While iLife ’09’s GarageBand comes bundled with 9 free lessons on guitar and piano, Artist Lessons, with famous musicians, cost $US5 a pop to download. So what does that money actually get you?
It should be noted that no Artist Lessons come free with iLife ’09. So if you want Sting to teach you the way of the guitar (and I mean, who doesn’t?), you’ll need to purchase his lesson through the GarageBand Store. That’s not actually synonymous with the iTunes Store, as it works completely through GarageBand (which redirects you to the web). iTunes never actually enters the picture.
The downloads are sizable. Sting is 600MB, which shouldn’t be so surprising as multiple angles of high resolution video appear in two stitched-together 16×9 frames (32×9). (Unfortunately, there’s no angle for Sting’s butt.)
And my favourite part about the GarageBand store might be that it’s not “Roxanne” that you are downloading. It’s “Sting” that you are downloading. I’ve got you now, Sting!
The basic Artist Lesson comes in three parts: Learn Song, Play Song and Story. With Sting, you get two versions of Roxanne to learn (beginner and advanced levels). Through Learn Song, Sting gives you a brief rundown of each chord. Play Song is just a straight play-through of the song itself. And then the Story is just Sting talking about his inspiration behind the music, as if Sting could ever just talk.
In terms of actual time spent, that’s:
Beginner Lesson: 8 minutes
Advanced Lesson: 4 1/2 minutes
Beginner Song: 3 minutes
Advanced Song: 3 minutes
The Story: 5 minutes
Glancing at this lesson outline, you see that it’s not super long. The whole thing is about 24 minutes in all—if you go through basic and advanced levels. But what Apple did to expand this content is within GarageBand’s new Learn to Play interface. Some very well-thought options really stretch the lesson’s value beyond Sting’s charm.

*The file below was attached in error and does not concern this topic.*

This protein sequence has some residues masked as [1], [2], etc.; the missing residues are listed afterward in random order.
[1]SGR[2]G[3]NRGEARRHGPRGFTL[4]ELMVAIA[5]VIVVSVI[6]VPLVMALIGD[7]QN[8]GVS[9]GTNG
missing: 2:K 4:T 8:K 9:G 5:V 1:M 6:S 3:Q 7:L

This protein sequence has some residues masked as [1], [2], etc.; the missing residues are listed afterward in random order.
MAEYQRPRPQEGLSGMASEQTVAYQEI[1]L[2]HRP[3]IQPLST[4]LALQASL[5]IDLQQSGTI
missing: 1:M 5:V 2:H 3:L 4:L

Whether you want to look at realtime frets on a virtual guitar or just follow along with various notations (simple chords, chord grid, and TAB), you can really get in there and match the lesson to your training preferences.
Then you can do some other neat things to expand the content through integrated Practice Tools, including changing the playback speed so you can take your time with the chords (this option ditches Sting’s melodious vocals), work with a metronome, loop passages like the refrain or record your audio straight to the timeline to play back and remind you that, no, you are not Sting.
So is it worth $US5? It depends on your perspective. A song runs $US1 on iTunes (which most of us consider decent) while a 2-hour movie is $US10+. Technically, this is just 24 minutes of content. But given its clean presentation and the real replay value, at your own pace, alongside a celebrity to make it all a little sexier, I’m going with yes.
I was pretty certain the Artist Lessons were just a cheap and trendy Apple gimmick when announced at the Macworld. But there’s some real love in GarageBand’s Learn to Play interface that is well-suited for celebrities to show up and teach you to jam. Apple hasn’t committed to just how many Artist Lessons they will release moving forward, but if they can develop a reasonably sized library of musicians/music, I could see the platform growing into something very, very interesting.